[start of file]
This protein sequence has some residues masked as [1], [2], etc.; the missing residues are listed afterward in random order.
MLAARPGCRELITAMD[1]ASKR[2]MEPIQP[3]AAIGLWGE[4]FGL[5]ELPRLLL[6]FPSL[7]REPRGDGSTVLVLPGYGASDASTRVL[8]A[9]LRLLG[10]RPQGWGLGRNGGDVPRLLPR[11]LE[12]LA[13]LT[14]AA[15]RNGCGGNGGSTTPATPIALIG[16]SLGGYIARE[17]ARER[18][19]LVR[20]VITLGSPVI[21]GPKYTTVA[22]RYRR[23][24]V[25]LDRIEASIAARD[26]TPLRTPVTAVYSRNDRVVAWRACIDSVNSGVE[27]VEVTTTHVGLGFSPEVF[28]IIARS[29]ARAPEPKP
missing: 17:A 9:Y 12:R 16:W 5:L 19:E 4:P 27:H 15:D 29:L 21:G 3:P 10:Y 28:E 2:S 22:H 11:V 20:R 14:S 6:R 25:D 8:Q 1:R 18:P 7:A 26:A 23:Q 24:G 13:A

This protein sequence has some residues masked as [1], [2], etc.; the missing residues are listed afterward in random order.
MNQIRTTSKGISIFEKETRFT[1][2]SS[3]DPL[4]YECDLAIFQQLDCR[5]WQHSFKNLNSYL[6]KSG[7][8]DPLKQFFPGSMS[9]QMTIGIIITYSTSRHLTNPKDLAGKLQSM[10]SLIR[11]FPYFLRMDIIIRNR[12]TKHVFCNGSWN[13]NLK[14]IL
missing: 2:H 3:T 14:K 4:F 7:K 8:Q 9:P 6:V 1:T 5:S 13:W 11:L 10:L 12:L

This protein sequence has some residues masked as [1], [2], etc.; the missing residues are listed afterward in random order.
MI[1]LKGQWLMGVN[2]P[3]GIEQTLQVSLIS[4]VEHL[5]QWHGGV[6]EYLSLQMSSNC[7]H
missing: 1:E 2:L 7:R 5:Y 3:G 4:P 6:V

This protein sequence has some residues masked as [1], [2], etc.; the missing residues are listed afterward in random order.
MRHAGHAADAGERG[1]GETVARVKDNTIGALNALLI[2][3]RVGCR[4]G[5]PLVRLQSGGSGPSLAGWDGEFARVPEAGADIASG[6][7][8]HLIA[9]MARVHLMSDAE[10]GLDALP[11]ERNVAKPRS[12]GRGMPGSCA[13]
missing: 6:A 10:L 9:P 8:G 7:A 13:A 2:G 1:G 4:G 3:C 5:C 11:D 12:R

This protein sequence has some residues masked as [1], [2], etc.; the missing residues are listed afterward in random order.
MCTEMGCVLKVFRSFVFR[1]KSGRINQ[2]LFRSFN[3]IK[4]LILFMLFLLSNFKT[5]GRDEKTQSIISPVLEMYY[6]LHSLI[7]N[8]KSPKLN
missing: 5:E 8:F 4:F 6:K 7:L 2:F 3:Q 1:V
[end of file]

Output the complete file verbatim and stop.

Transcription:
This protein sequence has some residues masked as [1], [2], etc.; the missing residues are listed afterward in random order.
MLAARPGCRELITAMD[1]ASKR[2]MEPIQP[3]AAIGLWGE[4]FGL[5]ELPRLLL[6]FPSL[7]REPRGDGSTVLVLPGYGASDASTRVL[8]A[9]LRLLG[10]RPQGWGLGRNGGDVPRLLPR[11]LE[12]LA[13]LT[14]AA[15]RNGCGGNGGSTTPATPIALIG[16]SLGGYIARE[17]ARER[18][19]LVR[20]VITLGSPVI[21]GPKYTTVA[22]RYRR[23][24]V[25]LDRIEASIAARD[26]TPLRTPVTAVYSRNDRVVAWRACIDSVNSGVE[27]VEVTTTHVGLGFSPEVF[28]IIARS[29]ARAPEPKP
missing: 17:A 9:Y 12:R 16:W 5:L 19:E 4:P 27:H 15:D 29:L 21:G 3:P 10:Y 28:E 2:S 22:H 11:V 20:R 14:S 6:R 25:D 8:Q 1:R 18:P 7:A 26:A 23:Q 24:G 13:A

This protein sequence has some residues masked as [1], [2], etc.; the missing residues are listed afterward in random order.
MNQIRTTSKGISIFEKETRFT[1][2]SS[3]DPL[4]YECDLAIFQQLDCR[5]WQHSFKNLNSYL[6]KSG[7][8]DPLKQFFPGSMS[9]QMTIGIIITYSTSRHLTNPKDLAGKLQSM[10]SLIR[11]FPYFLRMDIIIRNR[12]TKHVFCNGSWN[13]NLK[14]IL
missing: 2:H 3:T 14:K 4:F 7:K 8:Q 9:P 6:V 1:T 5:S 13:W 11:L 10:L 12:L

This protein sequence has some residues masked as [1], [2], etc.; the missing residues are listed afterward in random order.
MI[1]LKGQWLMGVN[2]P[3]GIEQTLQVSLIS[4]VEHL[5]QWHGGV[6]EYLSLQMSSNC[7]H
missing: 1:E 2:L 7:R 5:Y 3:G 4:P 6:V

This protein sequence has some residues masked as [1], [2], etc.; the missing residues are listed afterward in random order.
MRHAGHAADAGERG[1]GETVARVKDNTIGALNALLI[2][3]RVGCR[4]G[5]PLVRLQSGGSGPSLAGWDGEFARVPEAGADIASG[6][7][8]HLIA[9]MARVHLMSDAE[10]GLDALP[11]ERNVAKPRS[12]GRGMPGSCA[13]
missing: 6:A 10:L 9:P 8:G 7:A 13:A 2:G 1:G 4:G 3:C 5:C 11:D 12:R

This protein sequence has some residues masked as [1], [2], etc.; the missing residues are listed afterward in random order.
MCTEMGCVLKVFRSFVFR[1]KSGRINQ[2]LFRSFN[3]IK[4]LILFMLFLLSNFKT[5]GRDEKTQSIISPVLEMYY[6]LHSLI[7]N[8]KSPKLN
missing: 5:E 8:F 4:F 6:K 7:L 2:F 3:Q 1:V